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Science

The USGS Coastal and Marine Hazards and Resources Program conducts a wide variety of research in coastal and marine environments to support scientific understanding, develop tools and technology, and provide maps, data, and other information needed by resource managers and decision-makers.

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Hazards

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Coastal Change

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Ocean Resources

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Coastal Ecosystems

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Ocean Ecosystems

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Capabilities

FAQs

Can you predict earthquakes?

No. Neither the USGS nor any other scientists have ever predicted a major earthquake. We do not know how, and we do not expect to know how any time in the foreseeable future. USGS scientists can only calculate the probability that a significant earthquake will occur (shown on our hazard mapping) in a specific area within a certain number of years. An earthquake prediction must define 3 elements: 1...

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Can you predict earthquakes?

No. Neither the USGS nor any other scientists have ever predicted a major earthquake. We do not know how, and we do not expect to know how any time in the foreseeable future. USGS scientists can only calculate the probability that a significant earthquake will occur (shown on our hazard mapping) in a specific area within a certain number of years. An earthquake prediction must define 3 elements: 1...

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Can animals predict earthquakes?

The earliest reference we have to unusual animal behavior prior to a significant earthquake is from Greece in 373 BC. Rats, weasels, snakes, and centipedes reportedly left their homes and headed for safety several days before a destructive earthquake. Anecdotal evidence abounds of animals, fish, birds, reptiles, and insects exhibiting strange behavior anywhere from weeks to seconds before an...

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Can animals predict earthquakes?

The earliest reference we have to unusual animal behavior prior to a significant earthquake is from Greece in 373 BC. Rats, weasels, snakes, and centipedes reportedly left their homes and headed for safety several days before a destructive earthquake. Anecdotal evidence abounds of animals, fish, birds, reptiles, and insects exhibiting strange behavior anywhere from weeks to seconds before an...

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Why are we having so many earthquakes? Has naturally occurring earthquake activity been increasing? Does this mean a big one is going to hit? OR We haven't had any earthquakes in a long time; does this mean that the pressure is building up for a big one?

A temporary increase or decrease in seismicity is part of the normal fluctuation of earthquake rates. Neither an increase nor decrease worldwide is a positive indication that a large earthquake is imminent. The ComCat earthquake catalog contains an increasing number of earthquakes in recent years--not because there are more earthquakes, but because there are more seismic instruments and they are...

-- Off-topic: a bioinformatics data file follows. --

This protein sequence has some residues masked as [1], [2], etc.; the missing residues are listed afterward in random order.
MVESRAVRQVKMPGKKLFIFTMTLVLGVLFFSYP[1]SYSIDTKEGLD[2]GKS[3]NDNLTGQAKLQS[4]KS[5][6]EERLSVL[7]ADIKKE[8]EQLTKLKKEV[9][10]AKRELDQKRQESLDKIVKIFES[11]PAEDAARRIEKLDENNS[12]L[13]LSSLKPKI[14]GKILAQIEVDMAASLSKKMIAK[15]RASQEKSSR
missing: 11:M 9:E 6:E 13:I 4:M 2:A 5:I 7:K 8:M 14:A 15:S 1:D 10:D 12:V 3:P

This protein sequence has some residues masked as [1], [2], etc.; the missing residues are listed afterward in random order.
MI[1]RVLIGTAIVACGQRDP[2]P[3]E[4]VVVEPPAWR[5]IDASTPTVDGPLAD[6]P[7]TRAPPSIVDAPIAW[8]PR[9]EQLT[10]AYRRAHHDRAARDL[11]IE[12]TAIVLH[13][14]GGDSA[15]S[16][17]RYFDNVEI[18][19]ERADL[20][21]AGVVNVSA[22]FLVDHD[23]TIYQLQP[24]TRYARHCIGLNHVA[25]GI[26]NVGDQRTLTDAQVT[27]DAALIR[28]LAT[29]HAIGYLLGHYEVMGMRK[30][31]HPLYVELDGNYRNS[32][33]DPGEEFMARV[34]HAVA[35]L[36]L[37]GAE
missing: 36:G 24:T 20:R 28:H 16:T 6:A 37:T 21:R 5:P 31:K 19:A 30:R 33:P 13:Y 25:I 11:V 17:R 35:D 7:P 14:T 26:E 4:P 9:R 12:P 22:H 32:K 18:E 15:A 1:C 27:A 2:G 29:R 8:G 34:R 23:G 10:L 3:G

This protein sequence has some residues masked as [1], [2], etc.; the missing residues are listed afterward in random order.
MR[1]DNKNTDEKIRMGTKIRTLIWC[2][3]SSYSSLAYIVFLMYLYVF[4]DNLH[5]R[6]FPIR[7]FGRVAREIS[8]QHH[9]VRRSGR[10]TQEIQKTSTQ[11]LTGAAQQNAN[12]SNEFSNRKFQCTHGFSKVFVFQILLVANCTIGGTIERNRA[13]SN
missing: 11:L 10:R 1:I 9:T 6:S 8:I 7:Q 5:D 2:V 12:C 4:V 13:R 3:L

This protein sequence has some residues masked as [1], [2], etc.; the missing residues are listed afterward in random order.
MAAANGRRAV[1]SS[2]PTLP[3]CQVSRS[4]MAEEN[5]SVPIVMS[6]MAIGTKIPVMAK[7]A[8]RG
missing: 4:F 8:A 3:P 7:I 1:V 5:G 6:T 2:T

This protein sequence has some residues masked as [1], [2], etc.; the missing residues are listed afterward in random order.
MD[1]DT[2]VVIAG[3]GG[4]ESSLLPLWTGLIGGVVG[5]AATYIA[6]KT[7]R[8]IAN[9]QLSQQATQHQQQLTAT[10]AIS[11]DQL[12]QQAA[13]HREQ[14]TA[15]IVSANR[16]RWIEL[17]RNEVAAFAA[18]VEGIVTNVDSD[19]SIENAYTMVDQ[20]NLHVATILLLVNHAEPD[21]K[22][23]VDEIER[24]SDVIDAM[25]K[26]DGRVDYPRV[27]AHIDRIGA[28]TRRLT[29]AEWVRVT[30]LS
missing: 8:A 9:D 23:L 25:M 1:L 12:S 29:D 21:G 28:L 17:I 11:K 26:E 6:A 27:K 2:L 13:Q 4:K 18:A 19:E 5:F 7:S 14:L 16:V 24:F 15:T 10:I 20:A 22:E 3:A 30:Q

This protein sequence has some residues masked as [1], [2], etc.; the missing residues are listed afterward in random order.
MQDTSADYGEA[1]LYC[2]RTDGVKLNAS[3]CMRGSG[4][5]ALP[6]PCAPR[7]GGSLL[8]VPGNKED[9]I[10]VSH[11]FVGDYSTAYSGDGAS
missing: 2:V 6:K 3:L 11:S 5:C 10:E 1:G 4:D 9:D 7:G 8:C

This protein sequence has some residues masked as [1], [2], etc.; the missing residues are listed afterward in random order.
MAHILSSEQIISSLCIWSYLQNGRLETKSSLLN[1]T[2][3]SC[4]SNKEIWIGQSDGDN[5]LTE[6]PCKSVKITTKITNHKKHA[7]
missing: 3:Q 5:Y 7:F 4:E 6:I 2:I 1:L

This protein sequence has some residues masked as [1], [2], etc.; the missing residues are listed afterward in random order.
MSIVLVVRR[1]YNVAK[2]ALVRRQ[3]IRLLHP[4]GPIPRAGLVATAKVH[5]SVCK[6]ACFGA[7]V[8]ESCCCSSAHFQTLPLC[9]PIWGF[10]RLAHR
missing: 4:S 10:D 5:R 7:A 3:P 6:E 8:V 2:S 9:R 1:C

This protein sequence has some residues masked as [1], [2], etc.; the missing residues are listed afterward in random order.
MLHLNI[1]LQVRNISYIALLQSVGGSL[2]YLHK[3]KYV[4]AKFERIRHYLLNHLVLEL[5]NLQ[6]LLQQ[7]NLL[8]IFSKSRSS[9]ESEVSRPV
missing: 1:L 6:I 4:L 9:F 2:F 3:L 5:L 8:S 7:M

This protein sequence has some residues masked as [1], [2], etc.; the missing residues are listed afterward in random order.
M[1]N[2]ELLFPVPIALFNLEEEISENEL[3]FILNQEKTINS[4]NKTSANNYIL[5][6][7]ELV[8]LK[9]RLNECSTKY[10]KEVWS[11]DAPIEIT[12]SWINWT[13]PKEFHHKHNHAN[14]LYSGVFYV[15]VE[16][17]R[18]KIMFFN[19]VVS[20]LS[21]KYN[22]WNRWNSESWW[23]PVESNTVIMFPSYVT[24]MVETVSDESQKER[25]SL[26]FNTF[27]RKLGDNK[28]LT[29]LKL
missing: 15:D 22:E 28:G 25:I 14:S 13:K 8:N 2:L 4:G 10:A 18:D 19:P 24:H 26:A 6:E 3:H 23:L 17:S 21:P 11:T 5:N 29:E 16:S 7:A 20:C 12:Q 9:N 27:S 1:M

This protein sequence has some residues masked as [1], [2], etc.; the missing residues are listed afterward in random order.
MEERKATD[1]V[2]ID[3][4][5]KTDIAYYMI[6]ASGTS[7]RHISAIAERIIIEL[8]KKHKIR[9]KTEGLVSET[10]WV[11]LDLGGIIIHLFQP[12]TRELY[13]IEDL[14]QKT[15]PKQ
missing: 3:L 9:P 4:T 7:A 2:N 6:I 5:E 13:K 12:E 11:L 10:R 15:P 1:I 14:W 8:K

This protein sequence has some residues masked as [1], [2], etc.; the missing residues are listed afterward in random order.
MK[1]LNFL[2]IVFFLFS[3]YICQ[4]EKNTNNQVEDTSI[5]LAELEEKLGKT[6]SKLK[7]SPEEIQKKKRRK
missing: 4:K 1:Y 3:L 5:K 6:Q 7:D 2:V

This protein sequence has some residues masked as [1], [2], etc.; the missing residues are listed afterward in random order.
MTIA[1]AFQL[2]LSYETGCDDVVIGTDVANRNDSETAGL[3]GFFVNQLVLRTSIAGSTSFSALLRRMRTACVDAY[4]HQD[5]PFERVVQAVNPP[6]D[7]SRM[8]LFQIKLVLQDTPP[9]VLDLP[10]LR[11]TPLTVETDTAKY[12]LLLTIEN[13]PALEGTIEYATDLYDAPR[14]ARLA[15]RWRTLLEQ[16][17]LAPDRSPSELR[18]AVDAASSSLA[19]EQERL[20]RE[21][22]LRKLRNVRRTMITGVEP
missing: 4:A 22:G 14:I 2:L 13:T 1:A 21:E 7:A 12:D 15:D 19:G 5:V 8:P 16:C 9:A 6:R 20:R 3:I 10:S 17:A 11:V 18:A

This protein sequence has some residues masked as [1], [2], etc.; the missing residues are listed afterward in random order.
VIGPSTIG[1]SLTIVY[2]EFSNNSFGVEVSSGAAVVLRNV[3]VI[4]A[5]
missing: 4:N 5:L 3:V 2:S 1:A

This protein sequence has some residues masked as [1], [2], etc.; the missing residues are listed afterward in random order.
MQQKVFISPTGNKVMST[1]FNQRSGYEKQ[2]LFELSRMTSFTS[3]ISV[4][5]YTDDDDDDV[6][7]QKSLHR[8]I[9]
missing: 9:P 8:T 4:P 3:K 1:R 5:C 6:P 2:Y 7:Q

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Why are we having so many earthquakes? Has naturally occurring earthquake activity been increasing? Does this mean a big one is going to hit? OR We haven't had any earthquakes in a long time; does this mean that the pressure is building up for a big one?

A temporary increase or decrease in seismicity is part of the normal fluctuation of earthquake rates. Neither an increase nor decrease worldwide is a positive indication that a large earthquake is imminent. The ComCat earthquake catalog contains an increasing number of earthquakes in recent years--not because there are more earthquakes, but because there are more seismic instruments and they are...

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Education

Life of a Tsunami

Life of a Tsunami

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Life of a Tsunami

Life of a Tsunami

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Could It Happen Here?

The Question: Soon after the devastating tsunamis in the Indian Ocean on December 26, 2004 and in Japan on March 11, 2011, many people have asked, "Could such a tsunami happen in the United States?"

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Could It Happen Here?

The Question: Soon after the devastating tsunamis in the Indian Ocean on December 26, 2004 and in Japan on March 11, 2011, many people have asked, "Could such a tsunami happen in the United States?"

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Local Tsunamis in the Pacific Northwest

In the past century, several damaging tsunamis have struck the Pacific Northwest coast (Northern California, Oregon, and Washington). All of these tsunamis were distant tsunamis generated from earthquakes located far across the Pacific basin and are distinguished from tsunamis generated by earthquakes near the coast—termed local tsunamis.

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Local Tsunamis in the Pacific Northwest

In the past century, several damaging tsunamis have struck the Pacific Northwest coast (Northern California, Oregon, and Washington). All of these tsunamis were distant tsunamis generated from earthquakes located far across the Pacific basin and are distinguished from tsunamis generated by earthquakes near the coast—termed local tsunamis.

Learn More